‘Dear Evan Hansen’ Packs Sold-Out Crowds Into Heinz Hall in Pittsburgh

PITTSBURGH — Heinz Hall in Pittsburgh’s Cultural District has been filled to capacity on a nightly basis this week as the touring production of Broadway’s most recent smash has made its way to the Steel City.

The entire six-day Pittsburgh run for “Dear Evan Hansen” — which kicked off this past Tuesday and wraps up this Sunday — quickly sold out long ago, and tickets immediately went on sale through the web’s secondary markets for outrageous prices (which, in some people’s opinion, is basically the electronic version of ticket scalping and should be outlawed).

But that’s the drama that comes with life in this technologically wired day and age, and in a way, that’s part of what makes “Dear Evan Hansen” so relatable to viewers of all ages today — people trying to navigate their way through their “real” and “in-person” lives while plugged into and tossed around by the ever-changing traffic patterns of the information superhighway.

The Broadway success of “Dear Evan Hansen” has fans of musical theater calling it the biggest thing since “Hamilton.” It made its Broadway debut in 2016 and has since won six Tony Awards — including the award for Best Musical in 2017 — as well as a Grammy award in 2018 for Best Musical Theater Album and a slew of critical acclaim and other accolades.

In other words, “Dear Evan Hansen” is trending.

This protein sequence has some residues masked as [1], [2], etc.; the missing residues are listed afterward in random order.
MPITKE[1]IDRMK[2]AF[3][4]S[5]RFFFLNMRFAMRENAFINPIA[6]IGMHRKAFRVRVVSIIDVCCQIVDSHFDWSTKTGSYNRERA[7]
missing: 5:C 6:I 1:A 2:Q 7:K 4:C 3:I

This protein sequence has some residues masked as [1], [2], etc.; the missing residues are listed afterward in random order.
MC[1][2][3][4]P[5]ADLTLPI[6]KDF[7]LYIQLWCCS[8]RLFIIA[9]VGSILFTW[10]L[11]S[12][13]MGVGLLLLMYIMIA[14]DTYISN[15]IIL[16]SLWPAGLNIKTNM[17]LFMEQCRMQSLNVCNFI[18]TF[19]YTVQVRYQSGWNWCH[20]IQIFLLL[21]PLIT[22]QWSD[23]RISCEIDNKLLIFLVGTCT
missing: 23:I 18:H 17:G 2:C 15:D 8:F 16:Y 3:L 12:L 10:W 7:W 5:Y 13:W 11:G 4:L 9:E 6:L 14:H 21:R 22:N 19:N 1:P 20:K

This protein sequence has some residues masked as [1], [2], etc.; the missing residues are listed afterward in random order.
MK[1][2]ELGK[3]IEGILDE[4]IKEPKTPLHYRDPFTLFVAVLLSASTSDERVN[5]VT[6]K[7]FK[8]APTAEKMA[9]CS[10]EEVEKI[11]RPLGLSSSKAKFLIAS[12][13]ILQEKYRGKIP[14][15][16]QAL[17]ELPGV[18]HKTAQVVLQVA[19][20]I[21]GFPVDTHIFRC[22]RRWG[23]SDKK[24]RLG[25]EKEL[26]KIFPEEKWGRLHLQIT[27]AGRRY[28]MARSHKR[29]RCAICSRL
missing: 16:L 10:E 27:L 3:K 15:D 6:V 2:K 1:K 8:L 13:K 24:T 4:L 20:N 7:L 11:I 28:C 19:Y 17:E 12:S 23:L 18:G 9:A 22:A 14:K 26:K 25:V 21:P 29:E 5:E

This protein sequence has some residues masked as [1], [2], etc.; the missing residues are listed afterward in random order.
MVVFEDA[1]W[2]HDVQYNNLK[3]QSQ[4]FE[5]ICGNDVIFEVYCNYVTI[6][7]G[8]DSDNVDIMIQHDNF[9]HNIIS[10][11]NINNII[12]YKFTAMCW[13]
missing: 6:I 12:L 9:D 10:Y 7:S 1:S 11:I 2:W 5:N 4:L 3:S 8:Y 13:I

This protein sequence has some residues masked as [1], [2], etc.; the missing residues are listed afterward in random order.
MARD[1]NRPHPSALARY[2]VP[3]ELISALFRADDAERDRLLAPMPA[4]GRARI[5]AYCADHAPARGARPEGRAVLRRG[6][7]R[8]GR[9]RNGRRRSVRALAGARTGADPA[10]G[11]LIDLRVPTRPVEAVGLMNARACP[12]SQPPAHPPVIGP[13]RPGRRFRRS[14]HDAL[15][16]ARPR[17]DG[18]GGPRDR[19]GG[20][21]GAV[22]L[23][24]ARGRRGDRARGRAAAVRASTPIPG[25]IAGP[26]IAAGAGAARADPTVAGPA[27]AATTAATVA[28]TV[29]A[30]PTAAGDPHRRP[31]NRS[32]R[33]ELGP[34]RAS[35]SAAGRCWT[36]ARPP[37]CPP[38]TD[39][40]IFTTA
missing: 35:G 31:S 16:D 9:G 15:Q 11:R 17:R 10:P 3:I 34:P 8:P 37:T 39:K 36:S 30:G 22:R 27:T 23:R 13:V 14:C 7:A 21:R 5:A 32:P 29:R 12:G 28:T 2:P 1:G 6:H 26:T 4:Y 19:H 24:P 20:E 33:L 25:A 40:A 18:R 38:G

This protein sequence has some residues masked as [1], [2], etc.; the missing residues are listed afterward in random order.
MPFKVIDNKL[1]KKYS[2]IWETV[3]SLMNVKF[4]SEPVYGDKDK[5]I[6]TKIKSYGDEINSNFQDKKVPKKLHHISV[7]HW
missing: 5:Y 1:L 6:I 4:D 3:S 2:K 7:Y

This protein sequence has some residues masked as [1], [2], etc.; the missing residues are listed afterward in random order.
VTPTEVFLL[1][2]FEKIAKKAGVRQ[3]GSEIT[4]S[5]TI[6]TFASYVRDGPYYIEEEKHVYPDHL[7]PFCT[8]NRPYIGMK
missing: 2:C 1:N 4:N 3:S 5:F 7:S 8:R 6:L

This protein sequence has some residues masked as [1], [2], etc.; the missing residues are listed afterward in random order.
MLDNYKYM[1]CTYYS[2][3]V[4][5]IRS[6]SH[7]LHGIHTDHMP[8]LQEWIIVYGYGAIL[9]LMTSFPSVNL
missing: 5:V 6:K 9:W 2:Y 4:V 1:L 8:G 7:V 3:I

One thing that makes “Dear Evan Hansen” stand out from a lot of other musicals staged today is the setting — of today … here and now. It’s not a period piece or a fantasy. It’s one of the most contemporary productions you can find in 2019, and it tackles tough issues of today.

With a book by Tony-winner Steven Levenson, music and lyrics by Grammy, Tony and Academy Award-winners Benj Pasek and Justin Paul (“La La Land,” “The Greatest Showman”) and directed by Tony nominee Michael Greif (“Rent”), “Dear Evan Hansen” is described by its creative team as “a contemporary musical about life and the way we live it.”

Story-wise, the material is intensely raw and gripping. It pulls the curtain back unapologetically on a variety of stark topics: teen depression and suicide, mental health, parental stress, family communication barriers, social anxiety, social climbing, struggles to find your identity and to fit in among your peers, as well as the challenges of maintaining real relationships in a world consumed and often veiled by relentless screen time.

Much of the story delivered by “Dear Evan Hansen” seems to intentionally hit audience members close to home in a way that’s not alway comfortable, whether you’re a teenager or a parent. It’s probably safe to say the musical is probably viewed very differently by each audience member, as they may or may not relate more to the struggles of a particular character on stage. Personal perspective plays a huge role at this show, for sure.

The main character of Evan Hansen — brought to life masterfully on the tour by Ben Levi Ross –is a misfit with a broken arm who is being raised by a hard-working single mom. He’s an awkward teenager who basically has no friends and is trying to find a silver lining in life.